MEDICAID an e/MTIC miniprogram

Merel van Gilst – Project leader
MEDICAID – e/MTIC mini-program

Within the Medtech solutions for Earlier Detection of CArdiovascular Disease (MEDICAID) project, 10 PhD students and 1 postdoc work on technological advances in unobtrusive sensing, monitoring and data analysis to enable earlier recognition, mitigate progression and improve treatment of cardiovascular disease.

The project consists of 5 work packages: WP1: Early recognition of Atrial Fibrillation and Heart Failure;  WP2: Comorbid OSA and Insomnia: Cardiovascular based diagnosis and phenotyping; WP3: Early detection of preeclampsia; WP4: Diagnosis and management of Atrial Fibrillation compounded by Obstructive Sleep Apnea; WP5: Automated analysis of abdominal aortic aneurisms (AAAs) by means of ultrasound. As such the project covers the main three research area’s of e/MTIC. MEDICAID involves a close collaboration between engineering and clinical experts.

The general approach is to co-develop novel technological solutions in a controlled clinical environment, and to subsequently refine and validate them in extramural and at-home settings, immediately followed by deployment in the healthcare system. The program will run for approximately five years. Consortium: Philips, Maxima Medical Centre, Catharina Hospital, Kempenhaeghe, TU/e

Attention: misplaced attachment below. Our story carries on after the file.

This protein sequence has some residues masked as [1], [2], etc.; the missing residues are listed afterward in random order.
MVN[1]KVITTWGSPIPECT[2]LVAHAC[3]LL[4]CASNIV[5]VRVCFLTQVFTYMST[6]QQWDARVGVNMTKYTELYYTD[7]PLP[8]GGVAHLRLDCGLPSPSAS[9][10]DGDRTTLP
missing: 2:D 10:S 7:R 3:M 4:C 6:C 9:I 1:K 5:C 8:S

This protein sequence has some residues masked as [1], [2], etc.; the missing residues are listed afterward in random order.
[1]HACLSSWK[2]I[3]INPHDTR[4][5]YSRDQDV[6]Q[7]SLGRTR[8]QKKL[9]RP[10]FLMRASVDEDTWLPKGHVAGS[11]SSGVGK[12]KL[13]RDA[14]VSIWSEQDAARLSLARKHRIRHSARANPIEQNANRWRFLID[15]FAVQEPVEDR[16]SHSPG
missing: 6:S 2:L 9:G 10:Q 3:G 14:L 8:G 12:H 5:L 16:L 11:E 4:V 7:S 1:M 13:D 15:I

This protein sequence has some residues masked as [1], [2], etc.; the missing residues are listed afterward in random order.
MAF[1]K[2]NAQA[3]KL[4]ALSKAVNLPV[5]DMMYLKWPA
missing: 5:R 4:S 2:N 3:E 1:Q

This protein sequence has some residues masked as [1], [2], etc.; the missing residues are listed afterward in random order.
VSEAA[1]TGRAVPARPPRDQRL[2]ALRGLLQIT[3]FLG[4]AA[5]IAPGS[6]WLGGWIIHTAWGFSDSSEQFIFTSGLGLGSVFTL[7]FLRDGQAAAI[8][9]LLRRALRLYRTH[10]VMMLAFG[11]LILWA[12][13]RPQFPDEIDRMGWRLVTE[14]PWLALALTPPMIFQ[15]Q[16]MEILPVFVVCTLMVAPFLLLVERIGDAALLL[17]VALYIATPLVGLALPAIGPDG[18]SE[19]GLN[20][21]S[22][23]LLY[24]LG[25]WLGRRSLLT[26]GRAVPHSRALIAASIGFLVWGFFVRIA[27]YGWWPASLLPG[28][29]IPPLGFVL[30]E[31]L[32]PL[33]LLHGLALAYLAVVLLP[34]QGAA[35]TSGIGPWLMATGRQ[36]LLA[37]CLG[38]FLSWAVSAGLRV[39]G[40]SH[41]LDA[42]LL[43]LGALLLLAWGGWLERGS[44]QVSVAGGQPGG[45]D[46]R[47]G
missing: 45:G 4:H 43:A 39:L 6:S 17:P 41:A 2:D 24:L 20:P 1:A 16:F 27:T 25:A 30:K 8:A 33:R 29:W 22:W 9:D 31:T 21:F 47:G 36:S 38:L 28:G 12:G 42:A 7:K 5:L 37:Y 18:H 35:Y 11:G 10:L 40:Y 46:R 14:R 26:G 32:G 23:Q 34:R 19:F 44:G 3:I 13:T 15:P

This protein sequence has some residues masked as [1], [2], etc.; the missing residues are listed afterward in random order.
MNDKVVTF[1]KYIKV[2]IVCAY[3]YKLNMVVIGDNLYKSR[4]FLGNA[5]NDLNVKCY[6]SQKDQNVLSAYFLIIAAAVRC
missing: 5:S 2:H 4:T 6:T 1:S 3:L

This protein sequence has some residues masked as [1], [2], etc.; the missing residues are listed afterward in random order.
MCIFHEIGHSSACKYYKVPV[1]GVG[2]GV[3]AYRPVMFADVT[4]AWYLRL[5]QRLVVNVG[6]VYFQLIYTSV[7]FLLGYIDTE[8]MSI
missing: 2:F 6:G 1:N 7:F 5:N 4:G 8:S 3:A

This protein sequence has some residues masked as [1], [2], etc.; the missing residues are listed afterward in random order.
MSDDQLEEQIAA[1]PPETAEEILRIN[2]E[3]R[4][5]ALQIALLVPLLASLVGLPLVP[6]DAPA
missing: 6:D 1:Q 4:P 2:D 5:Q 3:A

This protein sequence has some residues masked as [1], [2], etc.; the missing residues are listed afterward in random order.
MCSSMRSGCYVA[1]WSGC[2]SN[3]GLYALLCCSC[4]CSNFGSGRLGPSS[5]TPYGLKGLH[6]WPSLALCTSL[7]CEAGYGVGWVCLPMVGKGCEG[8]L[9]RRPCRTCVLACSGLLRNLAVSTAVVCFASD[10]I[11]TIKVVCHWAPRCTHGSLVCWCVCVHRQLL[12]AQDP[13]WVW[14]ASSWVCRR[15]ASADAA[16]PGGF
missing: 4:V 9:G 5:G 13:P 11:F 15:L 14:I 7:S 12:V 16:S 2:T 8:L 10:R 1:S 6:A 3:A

Federica Sammali (WP1)
Project: Early recognition of Atrial Fibrillation (AF) and Heart Failure (HF)

This project covers some cardiovascular conditions, such as atrial fibrillation (AF) and heart failure (HF) in clinical as well as extramural settings. The project is complementary to and leverages on several ongoing projects within e/MTIC seeking to leverage technological advances in unobtrusive sensing, monitoring and data analysis to enable earlier recognition, mitigate progression and improve treatment of cardiovascular disease. This way, controlling and monitoring symptoms can allow for prevention of cardiac dysfunction with subsequent heart failure. Unobtrusive wearable technologies (incl. wristbands) are combined with user-friendly patient experience capturing solutions (incl. patient diaries) that have been developed within e/MTIC in recent years. This project aims at a) validating and refining these technologies for self- monitoring outside the hospital, and b) integrating them into a reliable, patient-friendly solution for timely detection of AF episodes and of HF deterioration by combining objective and subjective self-monitoring information with information acquired in the clinical setting. The close collaboration between engineering at TU/e and at Philips as well as clinical experts at Catharina Hospital, gives me the opportunity to closely work with people with different expertise in a multidisciplinary environment.

Bernice Wulterkens (WP2)
Comorbid OSA and Insomnia: Cardiovascular based diagnosis and phenotyping